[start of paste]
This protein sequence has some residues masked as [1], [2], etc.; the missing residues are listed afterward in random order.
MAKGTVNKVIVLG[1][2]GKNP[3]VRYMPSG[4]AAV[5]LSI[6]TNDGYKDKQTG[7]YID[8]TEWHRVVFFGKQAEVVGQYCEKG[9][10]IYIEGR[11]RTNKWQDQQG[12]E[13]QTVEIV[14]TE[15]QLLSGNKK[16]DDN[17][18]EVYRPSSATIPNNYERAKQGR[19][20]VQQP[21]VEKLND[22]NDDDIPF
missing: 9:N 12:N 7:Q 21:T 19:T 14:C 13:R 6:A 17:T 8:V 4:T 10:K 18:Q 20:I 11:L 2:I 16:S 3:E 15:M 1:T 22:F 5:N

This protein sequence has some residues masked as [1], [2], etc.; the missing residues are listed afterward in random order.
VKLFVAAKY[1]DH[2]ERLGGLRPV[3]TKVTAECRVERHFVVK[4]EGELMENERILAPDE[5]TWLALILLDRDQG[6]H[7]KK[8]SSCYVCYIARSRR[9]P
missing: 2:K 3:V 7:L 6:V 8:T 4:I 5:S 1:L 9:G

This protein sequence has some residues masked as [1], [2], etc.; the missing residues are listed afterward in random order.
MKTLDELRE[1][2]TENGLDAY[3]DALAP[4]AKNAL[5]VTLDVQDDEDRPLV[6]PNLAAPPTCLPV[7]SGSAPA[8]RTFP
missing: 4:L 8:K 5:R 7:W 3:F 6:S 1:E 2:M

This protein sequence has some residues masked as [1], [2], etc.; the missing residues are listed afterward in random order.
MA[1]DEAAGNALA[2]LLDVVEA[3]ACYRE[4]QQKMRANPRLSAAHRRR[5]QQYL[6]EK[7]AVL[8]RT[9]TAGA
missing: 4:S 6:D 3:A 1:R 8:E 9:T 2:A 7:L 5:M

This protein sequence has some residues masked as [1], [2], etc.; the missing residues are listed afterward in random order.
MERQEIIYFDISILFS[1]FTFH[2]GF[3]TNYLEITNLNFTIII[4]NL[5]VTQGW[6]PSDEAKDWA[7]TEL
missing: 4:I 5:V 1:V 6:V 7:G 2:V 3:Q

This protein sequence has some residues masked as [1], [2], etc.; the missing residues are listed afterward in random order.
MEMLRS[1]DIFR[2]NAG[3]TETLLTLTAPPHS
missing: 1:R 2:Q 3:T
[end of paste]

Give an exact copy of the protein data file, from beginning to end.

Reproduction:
This protein sequence has some residues masked as [1], [2], etc.; the missing residues are listed afterward in random order.
MAKGTVNKVIVLG[1][2]GKNP[3]VRYMPSG[4]AAV[5]LSI[6]TNDGYKDKQTG[7]YID[8]TEWHRVVFFGKQAEVVGQYCEKG[9][10]IYIEGR[11]RTNKWQDQQG[12]E[13]QTVEIV[14]TE[15]QLLSGNKK[16]DDN[17][18]EVYRPSSATIPNNYERAKQGR[19][20]VQQP[21]VEKLND[22]NDDDIPF
missing: 9:N 12:N 7:Q 21:T 19:T 14:C 13:R 6:A 17:T 8:V 4:T 10:K 18:Q 20:I 11:L 2:I 16:S 3:E 15:M 1:T 22:F 5:N

This protein sequence has some residues masked as [1], [2], etc.; the missing residues are listed afterward in random order.
VKLFVAAKY[1]DH[2]ERLGGLRPV[3]TKVTAECRVERHFVVK[4]EGELMENERILAPDE[5]TWLALILLDRDQG[6]H[7]KK[8]SSCYVCYIARSRR[9]P
missing: 2:K 3:V 7:L 6:V 8:T 4:I 5:S 1:L 9:G

This protein sequence has some residues masked as [1], [2], etc.; the missing residues are listed afterward in random order.
MKTLDELRE[1][2]TENGLDAY[3]DALAP[4]AKNAL[5]VTLDVQDDEDRPLV[6]PNLAAPPTCLPV[7]SGSAPA[8]RTFP
missing: 4:L 8:K 5:R 7:W 3:F 6:S 1:E 2:M

This protein sequence has some residues masked as [1], [2], etc.; the missing residues are listed afterward in random order.
MA[1]DEAAGNALA[2]LLDVVEA[3]ACYRE[4]QQKMRANPRLSAAHRRR[5]QQYL[6]EK[7]AVL[8]RT[9]TAGA
missing: 4:S 6:D 3:A 1:R 8:E 9:T 2:A 7:L 5:M

This protein sequence has some residues masked as [1], [2], etc.; the missing residues are listed afterward in random order.
MERQEIIYFDISILFS[1]FTFH[2]GF[3]TNYLEITNLNFTIII[4]NL[5]VTQGW[6]PSDEAKDWA[7]TEL
missing: 4:I 5:V 1:V 6:V 7:G 2:V 3:Q

This protein sequence has some residues masked as [1], [2], etc.; the missing residues are listed afterward in random order.
MEMLRS[1]DIFR[2]NAG[3]TETLLTLTAPPHS
missing: 1:R 2:Q 3:T